Global crises, weak economic recovery delay time for gender parity to 132 years: WEF

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It will now take 132 years for women to reach gender parity worldwide due to compounding crises brought on by the COVID-19 pandemic – including the global cost-of-living crisis – and weak economic recovery which have stalled the progress of women globally, a new report by the World Economic Forum found.

While this figure is a slight improvement from 2021, the number was 100 years before the pandemic, according to the WEF Global Gender Gap Report.

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Just one in five of the 146 economies which were surveyed for the report were able to close the gender gap by 1 percent in the past year. This progress does little to counter the setback of an entire generation recorded in 2020 and 2021 at the start of the global health crisis.

“The cost-of-living crisis is impacting women disproportionately after the shock of labor market losses during the pandemic and the continued inadequacy of care infrastructure,” WEF’s Managing Director Saadia Zahidi said in a statement released on Wednesday.

“In face of a weak recovery, government and business must make two sets of efforts: targeted policies to support women’s return to the workforce and women’s talent development in the industries of the future. Otherwise, we risk eroding the gains of the last decades permanently and losing out on the future economic returns of diversity,” she added.

The report, now in its 16th edition, analyzes the evolution of gender-based gaps in four areas: educational attainment; political empowerment; health and survival; and economic participation and opportunity. It also looks at the impact of recent shocks to the global market on gender inequality crisis in the labor market.

The health and survival gap has closed by 95.8 percent this year, educational attainment by 94.4 percent, economic participation by 60.3 percent, and political empowerment by 22 percent.

Considering a longer view of the gender parity gap over the past 16 years, at this rate, it will take 155 years to close the political empowerment gap – 11 more years than forecasted in 2021 – and 151 years for the economic participation and opportunity gender gap, the report found.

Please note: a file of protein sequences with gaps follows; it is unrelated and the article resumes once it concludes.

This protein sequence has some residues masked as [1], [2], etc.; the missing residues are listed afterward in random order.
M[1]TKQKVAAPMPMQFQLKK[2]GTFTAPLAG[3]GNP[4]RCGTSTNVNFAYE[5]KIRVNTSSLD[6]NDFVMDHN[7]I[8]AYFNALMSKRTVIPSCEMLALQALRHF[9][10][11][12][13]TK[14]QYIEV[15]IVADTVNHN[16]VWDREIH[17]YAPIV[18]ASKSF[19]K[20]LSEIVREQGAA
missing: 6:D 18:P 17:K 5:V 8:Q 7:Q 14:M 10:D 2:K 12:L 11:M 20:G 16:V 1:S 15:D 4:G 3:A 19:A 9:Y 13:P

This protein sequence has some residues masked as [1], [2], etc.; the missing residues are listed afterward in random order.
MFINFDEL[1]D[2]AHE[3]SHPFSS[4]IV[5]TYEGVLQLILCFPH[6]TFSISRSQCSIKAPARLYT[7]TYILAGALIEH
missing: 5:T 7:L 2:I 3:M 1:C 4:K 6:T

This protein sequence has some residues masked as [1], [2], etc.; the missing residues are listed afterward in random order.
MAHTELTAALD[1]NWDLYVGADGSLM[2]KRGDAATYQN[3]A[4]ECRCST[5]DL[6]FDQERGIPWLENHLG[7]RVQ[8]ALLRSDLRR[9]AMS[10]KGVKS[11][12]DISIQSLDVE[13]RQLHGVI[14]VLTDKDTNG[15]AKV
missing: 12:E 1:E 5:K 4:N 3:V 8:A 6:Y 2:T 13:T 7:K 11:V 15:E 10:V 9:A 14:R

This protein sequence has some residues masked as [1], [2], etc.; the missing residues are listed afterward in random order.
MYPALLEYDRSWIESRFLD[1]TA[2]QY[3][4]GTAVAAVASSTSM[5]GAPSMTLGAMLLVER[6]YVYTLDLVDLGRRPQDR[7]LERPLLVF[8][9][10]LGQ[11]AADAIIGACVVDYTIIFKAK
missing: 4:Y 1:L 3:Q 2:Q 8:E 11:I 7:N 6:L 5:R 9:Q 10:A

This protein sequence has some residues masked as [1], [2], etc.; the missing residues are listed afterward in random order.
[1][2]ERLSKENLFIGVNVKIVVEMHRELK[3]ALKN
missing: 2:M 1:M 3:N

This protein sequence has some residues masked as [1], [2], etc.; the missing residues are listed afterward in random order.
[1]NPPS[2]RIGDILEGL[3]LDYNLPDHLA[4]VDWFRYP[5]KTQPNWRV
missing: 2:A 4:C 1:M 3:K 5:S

Although around 29 countries reached full gender parity, it will still take another 22 years to close the educational attainment gap, and while 140 of the countries surveyed have closed 95.8 percent of their health gaps, the overall decline in health and survival means this may change.

Top 10 most equal countries

The world’s most equal countries, according to the report are Iceland, Finland, Norway, New Zealand, Sweden, Rwanda, Nicaragua, Namibia, Ireland, and Germany (respectively).

The top five remain unchanged from the findings of last year’s report, however Lithuania and Switzerland’s rankings declined this year, dropping them out of the top 10 as Nicaragua and Germany took their places.

Iceland has almost entirely closed the gender gap in educational attainment, and it tops the entire index in the political empowerment dimension, mainly due to the fact that it had a relatively higher share of women as heads of state and parliament over the past 50 years.

In second place was Finland, achieving full parity in educational attainment and near parity in health and survival. However, its economic participation score was lower this year due to a drop in parity for labor force participation, a decline in both men and women’s incomes, and a decline in gender parity in wage equality.

Norway’s score in the subindex of educational attainment was the highest, at near full parity but its economic participation and opportunity gap scored 3 percent lower than last year’s score, slipping to levels it registered in 2007.

New Zealand, in fourth place, achieved parity across the board in the education category, and improved its ranking in healthy life expectancy.

Sweden closed the gender gap on educational attainment and its second-highest score was in the health and survival subindex.

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